No-fault fraud schemes “were created all at once … and now it’s time to look at in a massive way,” Cahill said. “We’re looking forward to going forward with the method we used with Sandy to come up with our package of bills. We believe we have to do this comprehensively.”

The approach to Superstorm Sandy was a series of hearings and roundtable discussions to address problems and find best practices for the state moving forward. In this case, according to Cahill, that would entail codifying DFS’ executive orders around insurance companies using expedience to settle claims following a natural disaster. “We believe it’ll move in the Senate,” Cahill said.

One of DFS’ chief goals this year is to erect guardrails for irresponsible big-market practices that could negatively impact New Yorkers. One such practice is the purchase of annuity companies by private equity firms.

An annuity is a long-term slow-growth investment to help supplement retirement.

“Generally, private equity firms follow a model of aggressive risk-taking and high leverage, typically making high-risk investments. If just a few of these investments work out, then the firm can be very successful—and the failed ventures are just viewed as a cost of doing business,” Benjamin Lawsky, superintendent of DFS, remarked in a speech in April at an economics conference in New York City.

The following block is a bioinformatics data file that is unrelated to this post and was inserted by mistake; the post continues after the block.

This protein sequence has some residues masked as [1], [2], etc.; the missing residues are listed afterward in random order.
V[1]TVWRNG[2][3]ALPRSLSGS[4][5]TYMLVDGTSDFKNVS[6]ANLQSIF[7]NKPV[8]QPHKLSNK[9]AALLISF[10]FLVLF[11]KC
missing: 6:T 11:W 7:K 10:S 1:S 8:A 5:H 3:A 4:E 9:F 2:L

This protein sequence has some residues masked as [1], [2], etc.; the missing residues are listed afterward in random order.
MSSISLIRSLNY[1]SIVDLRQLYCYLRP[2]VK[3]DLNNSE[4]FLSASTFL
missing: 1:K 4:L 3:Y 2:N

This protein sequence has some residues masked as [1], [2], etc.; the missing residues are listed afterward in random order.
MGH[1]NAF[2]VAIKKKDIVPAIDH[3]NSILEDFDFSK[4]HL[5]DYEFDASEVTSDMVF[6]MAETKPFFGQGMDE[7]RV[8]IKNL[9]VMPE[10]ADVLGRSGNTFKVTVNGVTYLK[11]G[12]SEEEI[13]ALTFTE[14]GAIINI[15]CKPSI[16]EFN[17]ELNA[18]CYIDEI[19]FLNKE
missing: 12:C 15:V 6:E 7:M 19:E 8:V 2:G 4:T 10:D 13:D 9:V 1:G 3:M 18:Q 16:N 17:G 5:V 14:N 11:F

“This type of business model isn’t necessarily a natural fit for the insurance business, where a failure can put policyholders at significant risk .… We need to ask ourselves whether we need to modernize our regulations to deal with this emerging trend to protect retirees and to protect the financial system.”

DFS’ interest in regulating the takeover of annuity companies by private equity firms—as well as instituting some other regulatory measures in areas like virtual currency and payday lenders—have led some people in the world of finance to worry that an overly regulated market will push New York’s insurance industry to states with friendlier laws in place.